Metro residents breathed a bit easier after really bad air Monday, but we’re far from in the clear.
What's happening: Stubborn smoke from western Canadian fires over the weekend finally dwindled, but experts predict the Front Range will see an uptick in haze as the week continues.
- A shift in winds is expected to blow in thick plumes from the massive wildfires burning in northern California, Colorado chief air quality meteorologist Scott Landes tells Axios.
Why it matters: Today marks the Front Range's 30th-straight day under air quality alerts, thanks to raging wildfires in the West. Unclean air poses risks to human health, particularly sensitive groups, including the elderly and people with asthma.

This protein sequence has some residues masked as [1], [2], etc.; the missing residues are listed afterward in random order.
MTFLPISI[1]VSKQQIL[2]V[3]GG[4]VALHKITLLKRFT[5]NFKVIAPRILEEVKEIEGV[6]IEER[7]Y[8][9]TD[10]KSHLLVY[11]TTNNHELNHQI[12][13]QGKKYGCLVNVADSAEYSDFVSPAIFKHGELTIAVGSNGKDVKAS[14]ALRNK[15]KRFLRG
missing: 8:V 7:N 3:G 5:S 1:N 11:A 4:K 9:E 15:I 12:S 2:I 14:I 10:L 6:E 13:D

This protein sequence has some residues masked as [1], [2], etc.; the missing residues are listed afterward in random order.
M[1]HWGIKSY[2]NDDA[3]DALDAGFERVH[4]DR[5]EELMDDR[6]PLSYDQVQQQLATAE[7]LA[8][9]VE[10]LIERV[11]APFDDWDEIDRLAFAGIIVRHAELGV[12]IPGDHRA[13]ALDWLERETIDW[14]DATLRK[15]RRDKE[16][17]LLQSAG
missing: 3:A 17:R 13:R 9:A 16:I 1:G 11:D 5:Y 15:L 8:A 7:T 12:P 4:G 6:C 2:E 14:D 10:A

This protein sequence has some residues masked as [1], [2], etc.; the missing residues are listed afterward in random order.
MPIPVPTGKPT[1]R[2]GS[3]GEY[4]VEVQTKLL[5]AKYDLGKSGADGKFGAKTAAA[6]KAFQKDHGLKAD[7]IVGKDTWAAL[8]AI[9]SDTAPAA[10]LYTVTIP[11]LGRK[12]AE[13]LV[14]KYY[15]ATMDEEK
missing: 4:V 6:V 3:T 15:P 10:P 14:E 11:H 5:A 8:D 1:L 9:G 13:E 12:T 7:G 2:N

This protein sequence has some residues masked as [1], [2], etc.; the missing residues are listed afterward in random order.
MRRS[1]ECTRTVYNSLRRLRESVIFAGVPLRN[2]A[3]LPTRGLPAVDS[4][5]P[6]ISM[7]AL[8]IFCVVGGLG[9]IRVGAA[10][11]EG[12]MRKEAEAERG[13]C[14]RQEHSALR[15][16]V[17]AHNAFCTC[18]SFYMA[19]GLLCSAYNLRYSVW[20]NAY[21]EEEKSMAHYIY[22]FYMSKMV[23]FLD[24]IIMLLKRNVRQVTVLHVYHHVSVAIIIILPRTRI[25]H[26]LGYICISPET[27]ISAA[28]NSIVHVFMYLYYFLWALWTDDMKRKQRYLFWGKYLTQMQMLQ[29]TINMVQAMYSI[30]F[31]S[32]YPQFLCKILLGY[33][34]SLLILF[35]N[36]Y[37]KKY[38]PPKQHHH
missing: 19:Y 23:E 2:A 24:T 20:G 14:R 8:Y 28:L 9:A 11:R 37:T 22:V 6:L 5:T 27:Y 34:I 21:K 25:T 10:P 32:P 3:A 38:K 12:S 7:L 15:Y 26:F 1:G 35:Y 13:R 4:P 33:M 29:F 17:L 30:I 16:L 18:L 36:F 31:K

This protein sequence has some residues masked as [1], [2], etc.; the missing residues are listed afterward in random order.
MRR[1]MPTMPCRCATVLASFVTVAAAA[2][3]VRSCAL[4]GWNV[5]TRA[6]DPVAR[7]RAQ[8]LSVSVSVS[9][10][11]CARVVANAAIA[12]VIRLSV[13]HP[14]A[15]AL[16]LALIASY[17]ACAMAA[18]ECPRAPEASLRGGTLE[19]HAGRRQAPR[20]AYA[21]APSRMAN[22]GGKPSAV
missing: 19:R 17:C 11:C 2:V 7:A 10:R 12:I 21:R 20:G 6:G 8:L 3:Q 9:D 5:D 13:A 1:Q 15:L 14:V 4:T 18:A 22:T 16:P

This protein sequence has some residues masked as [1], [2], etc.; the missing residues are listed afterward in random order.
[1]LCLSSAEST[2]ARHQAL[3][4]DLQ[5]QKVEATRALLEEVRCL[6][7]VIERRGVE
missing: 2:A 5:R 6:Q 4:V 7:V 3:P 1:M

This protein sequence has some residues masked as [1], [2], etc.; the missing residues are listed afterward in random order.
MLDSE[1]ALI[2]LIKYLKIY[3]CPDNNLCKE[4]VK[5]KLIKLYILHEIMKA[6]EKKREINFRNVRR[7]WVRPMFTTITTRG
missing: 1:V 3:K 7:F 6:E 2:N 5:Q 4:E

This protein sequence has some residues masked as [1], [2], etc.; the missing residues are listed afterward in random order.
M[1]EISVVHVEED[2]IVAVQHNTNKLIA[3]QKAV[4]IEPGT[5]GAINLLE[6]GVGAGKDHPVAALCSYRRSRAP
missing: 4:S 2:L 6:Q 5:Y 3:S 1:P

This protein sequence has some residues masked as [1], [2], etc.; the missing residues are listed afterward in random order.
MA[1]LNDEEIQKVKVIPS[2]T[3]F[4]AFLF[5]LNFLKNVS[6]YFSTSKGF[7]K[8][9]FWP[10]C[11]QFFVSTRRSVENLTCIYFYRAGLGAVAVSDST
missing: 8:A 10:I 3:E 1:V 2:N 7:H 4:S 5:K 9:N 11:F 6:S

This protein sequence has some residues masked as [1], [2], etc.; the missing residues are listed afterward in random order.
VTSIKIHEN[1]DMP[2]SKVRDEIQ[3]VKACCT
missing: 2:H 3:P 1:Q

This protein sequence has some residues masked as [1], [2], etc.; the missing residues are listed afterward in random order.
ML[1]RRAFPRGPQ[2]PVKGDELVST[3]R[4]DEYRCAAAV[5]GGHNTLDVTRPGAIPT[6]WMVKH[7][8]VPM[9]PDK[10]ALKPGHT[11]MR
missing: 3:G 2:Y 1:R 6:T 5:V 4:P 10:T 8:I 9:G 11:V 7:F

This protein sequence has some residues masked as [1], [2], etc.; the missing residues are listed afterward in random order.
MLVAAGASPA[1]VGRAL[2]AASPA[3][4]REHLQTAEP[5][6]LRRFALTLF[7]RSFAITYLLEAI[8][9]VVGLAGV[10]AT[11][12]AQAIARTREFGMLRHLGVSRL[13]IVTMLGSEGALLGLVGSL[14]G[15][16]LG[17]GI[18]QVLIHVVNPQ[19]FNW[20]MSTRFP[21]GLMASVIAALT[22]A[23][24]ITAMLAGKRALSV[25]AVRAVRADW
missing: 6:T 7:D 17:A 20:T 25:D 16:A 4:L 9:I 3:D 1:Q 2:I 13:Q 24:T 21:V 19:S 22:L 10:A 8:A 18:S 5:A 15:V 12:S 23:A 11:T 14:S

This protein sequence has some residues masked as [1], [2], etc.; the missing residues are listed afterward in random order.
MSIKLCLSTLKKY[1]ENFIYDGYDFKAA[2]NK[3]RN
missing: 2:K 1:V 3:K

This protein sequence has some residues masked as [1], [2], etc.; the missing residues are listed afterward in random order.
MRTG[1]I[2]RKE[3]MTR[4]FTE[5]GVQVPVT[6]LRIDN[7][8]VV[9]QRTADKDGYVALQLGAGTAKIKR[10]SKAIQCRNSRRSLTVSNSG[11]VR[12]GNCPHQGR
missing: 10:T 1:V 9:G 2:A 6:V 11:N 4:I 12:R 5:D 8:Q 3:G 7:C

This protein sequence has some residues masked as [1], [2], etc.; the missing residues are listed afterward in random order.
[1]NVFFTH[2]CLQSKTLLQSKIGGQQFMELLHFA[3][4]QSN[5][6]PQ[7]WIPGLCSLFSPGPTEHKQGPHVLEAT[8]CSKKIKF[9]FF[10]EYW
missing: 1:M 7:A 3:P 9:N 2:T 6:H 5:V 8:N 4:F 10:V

- New studies show the smoke from some wildfires may pose even more harm than previously known because its noxious fumes include elevated levels of chemicals such as lead, zinc and iron.
The intrigue: Rain over western Colorado in recent weeks decreased the state's wildfire activity, leading to less smoke blanketing the Front Range.
- But on the flip side, the rain increased humidity levels across eastern Colorado, which Landes says raises the rate of harmful chemicals in the air.
What you should do: Colorado's Air Quality Division advises limiting outdoor activity, especially for vulnerable residents with heart disease and respiratory illnesses, when heavy smoke is present.
- Animal owners should limit their pets' time outside, per the American Veterinary Medical Association.
The bottom line: The wildfires are both a consequence of climate change and an accelerant of global warming, Axios' Andrew Freedman reports.
- And drought and extreme heat will likely continue to fuel an already bad wildfire season — meaning more smoke headed our way.
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